Here we go with the commodities and China again. You come in every morning, morning after morning, and you read about how zinc and iron ore and copper and lead are down 1.2% because of weak China data. You think to yourself, "How hard will oil be hit today? How low will it go?"
Of course, though, you see that Brent crude is higher. While all of these other industrial commodities fall and fall some more on whatever data come out of China, Brent just either stays the same or goes higher.
That's because, as my friend Joe Terranova tweets, oil is controlled by Middle East producers, and the price just will not respond to the real markets.
The spare capacity is all still in the Middle East, and we all have to pay the Middle Eastern piper.
We all know that we've seen remarkable advances in rediscovering oil in the U.S. We are producing about 8 million barrels a day, and are importing about 7.5 million barrels now. That 8-million-barrels figure is an incredible comeback to mid-1990s levels, and an increase of about 3 millions barrels a day in a very short time, courtesy the Bakken, the Eagle Ford the Permian and some lesser fields. That's on top of a doubling in Iraq oil production, from 1.6 million to 3.2 million barrels a day.
Further, despite the fact that China's commodity use has declined across the board, Brent still trades at a ridiculously inflated price. The rest of the world is either helpless to do something about this, or it actually wants higher prices in order to make expensive renewables more economic.
Right now there is only one country on Earth that can do anything about this Middle Eastern price fixing: the U.S. If we had the political will, we could harness our competitive advantage that is natural gas and actually make an energy market in North America that is separate from OPEC. We could make oil into another commodity that's not unlike the pathetic commodities of iron, steel, copper, nickel and lead. We could actually impact price if we felt it were something worth doing. We could simply institute a policy in Washington that says it would be good value judgment to lower the price of fossil fuels, even if it does, for now, make alternative energy less economic.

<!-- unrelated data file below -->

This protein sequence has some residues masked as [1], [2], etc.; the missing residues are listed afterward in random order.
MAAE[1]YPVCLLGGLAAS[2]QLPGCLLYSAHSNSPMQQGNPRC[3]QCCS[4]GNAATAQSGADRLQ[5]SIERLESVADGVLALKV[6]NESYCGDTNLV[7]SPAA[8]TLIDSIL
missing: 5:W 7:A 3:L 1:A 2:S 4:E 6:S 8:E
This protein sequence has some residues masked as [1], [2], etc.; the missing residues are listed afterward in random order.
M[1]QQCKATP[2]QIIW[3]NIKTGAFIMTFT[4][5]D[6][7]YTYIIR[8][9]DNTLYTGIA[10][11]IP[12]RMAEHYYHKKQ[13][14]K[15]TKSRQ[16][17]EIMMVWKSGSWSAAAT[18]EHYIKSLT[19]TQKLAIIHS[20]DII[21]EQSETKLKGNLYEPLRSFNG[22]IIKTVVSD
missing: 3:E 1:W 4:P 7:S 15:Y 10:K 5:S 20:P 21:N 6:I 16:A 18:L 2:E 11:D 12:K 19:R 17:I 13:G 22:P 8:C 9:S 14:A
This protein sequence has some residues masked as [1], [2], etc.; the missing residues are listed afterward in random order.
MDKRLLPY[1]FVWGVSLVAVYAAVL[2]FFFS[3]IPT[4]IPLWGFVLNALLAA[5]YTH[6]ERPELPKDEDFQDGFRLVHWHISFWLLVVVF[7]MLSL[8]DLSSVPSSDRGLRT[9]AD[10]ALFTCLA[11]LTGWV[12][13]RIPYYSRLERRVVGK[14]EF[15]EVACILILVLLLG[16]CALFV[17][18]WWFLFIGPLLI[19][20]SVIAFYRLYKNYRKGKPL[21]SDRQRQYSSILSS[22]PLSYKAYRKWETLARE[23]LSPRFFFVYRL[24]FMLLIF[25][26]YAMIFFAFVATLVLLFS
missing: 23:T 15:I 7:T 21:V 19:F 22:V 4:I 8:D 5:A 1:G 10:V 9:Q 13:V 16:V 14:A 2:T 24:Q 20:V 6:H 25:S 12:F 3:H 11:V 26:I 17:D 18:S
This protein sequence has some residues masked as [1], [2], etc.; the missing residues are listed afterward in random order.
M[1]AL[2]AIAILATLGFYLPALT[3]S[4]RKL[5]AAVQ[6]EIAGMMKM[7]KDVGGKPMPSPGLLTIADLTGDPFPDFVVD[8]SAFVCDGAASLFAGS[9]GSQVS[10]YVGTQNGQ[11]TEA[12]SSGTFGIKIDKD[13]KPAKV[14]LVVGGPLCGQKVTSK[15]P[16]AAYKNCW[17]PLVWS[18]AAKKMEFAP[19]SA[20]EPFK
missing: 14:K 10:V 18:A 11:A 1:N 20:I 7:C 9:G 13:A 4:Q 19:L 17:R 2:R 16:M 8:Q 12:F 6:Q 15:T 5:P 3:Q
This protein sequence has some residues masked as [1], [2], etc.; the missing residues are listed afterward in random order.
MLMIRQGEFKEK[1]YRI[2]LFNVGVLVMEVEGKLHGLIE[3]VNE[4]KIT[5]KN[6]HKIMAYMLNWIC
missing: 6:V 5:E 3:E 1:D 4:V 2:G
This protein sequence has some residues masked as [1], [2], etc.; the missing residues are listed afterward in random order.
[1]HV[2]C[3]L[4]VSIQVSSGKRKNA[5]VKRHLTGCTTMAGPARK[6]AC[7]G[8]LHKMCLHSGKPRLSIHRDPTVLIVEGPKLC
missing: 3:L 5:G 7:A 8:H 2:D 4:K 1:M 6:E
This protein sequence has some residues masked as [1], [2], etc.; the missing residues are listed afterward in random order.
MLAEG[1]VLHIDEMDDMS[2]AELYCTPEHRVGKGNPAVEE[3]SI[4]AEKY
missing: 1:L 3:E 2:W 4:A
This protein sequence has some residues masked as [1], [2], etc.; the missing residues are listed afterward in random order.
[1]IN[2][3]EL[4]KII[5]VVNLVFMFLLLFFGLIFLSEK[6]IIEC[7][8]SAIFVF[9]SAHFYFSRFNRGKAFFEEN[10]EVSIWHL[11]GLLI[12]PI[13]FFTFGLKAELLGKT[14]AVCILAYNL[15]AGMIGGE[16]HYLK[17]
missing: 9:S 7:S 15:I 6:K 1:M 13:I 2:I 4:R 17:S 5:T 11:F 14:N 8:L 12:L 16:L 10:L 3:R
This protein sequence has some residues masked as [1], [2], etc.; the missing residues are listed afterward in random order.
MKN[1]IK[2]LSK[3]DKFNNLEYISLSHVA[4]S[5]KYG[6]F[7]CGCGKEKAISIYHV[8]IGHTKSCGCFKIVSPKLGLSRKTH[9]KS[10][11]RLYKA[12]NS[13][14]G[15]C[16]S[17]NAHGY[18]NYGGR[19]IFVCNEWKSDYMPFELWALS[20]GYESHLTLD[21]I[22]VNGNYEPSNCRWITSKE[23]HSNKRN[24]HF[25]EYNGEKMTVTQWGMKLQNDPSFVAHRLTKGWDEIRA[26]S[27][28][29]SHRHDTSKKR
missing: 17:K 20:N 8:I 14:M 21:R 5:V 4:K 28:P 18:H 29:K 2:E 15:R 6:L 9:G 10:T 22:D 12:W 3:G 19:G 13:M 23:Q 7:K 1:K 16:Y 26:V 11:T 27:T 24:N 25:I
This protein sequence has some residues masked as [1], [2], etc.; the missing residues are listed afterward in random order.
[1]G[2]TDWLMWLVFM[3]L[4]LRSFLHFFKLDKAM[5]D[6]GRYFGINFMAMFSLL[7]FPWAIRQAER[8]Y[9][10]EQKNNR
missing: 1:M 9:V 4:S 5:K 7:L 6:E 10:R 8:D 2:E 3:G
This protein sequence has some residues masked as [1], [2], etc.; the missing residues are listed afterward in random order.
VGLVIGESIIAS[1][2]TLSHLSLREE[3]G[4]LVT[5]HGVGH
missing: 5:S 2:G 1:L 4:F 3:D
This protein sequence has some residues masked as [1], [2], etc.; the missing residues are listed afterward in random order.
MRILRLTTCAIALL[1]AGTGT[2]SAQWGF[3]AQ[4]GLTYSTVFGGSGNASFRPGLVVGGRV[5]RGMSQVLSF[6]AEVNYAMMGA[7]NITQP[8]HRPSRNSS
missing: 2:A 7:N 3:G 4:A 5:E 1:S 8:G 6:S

Last week I had Daniel Oh from Renewable Energy Group (REGI) on "Mad Money," and he talked about how the U.S. government has created mandates that we use renewables like biodiesel as part of our refining feedstock. I have to laugh, because this is the kind of mandate that causes fuel prices to go up in order to make farmers richer.
The Renewable Energy company is an outlier. It actually uses waste that would otherwise be thrown away -- inedible oils and fats. It's a real feel-good story. But we all just accept, cynically accept, the notion that the ethanol portion of the mandate is just a giveaway to farmers. No one thinks there is anything economic about it. Nobody thinks it's about competitive advantage. All it's done is jack up the price of what we eat in return for making gasoline no one likes to use on a scale that really only benefits mostly wealthy agribusiness.
It's just total late-stage capitalism wherein we all surrender our dollars to a rich minority in return for something that wrecks our engines but does nothing to stop the Middle Eastern producers from choking us and making our economies stagnant.
I used to think this would change when Washington recognized the U.S. had enough natural gas to switch to a more nat-gas-based system and defang OPEC. It just seemed so natural, so right, so positive for jobs and domestic security. I now know otherwise. Until the nat gas producers spend hundreds of millions of dollars to get their people elected, we're going nowhere. That's what has to happen. I just wish they were cynical enough or, maybe less cheap, so they could make it happen just like the farmers did. Without the lobby money, though, Brent will stay where it is and only the Middle East sheiks will win.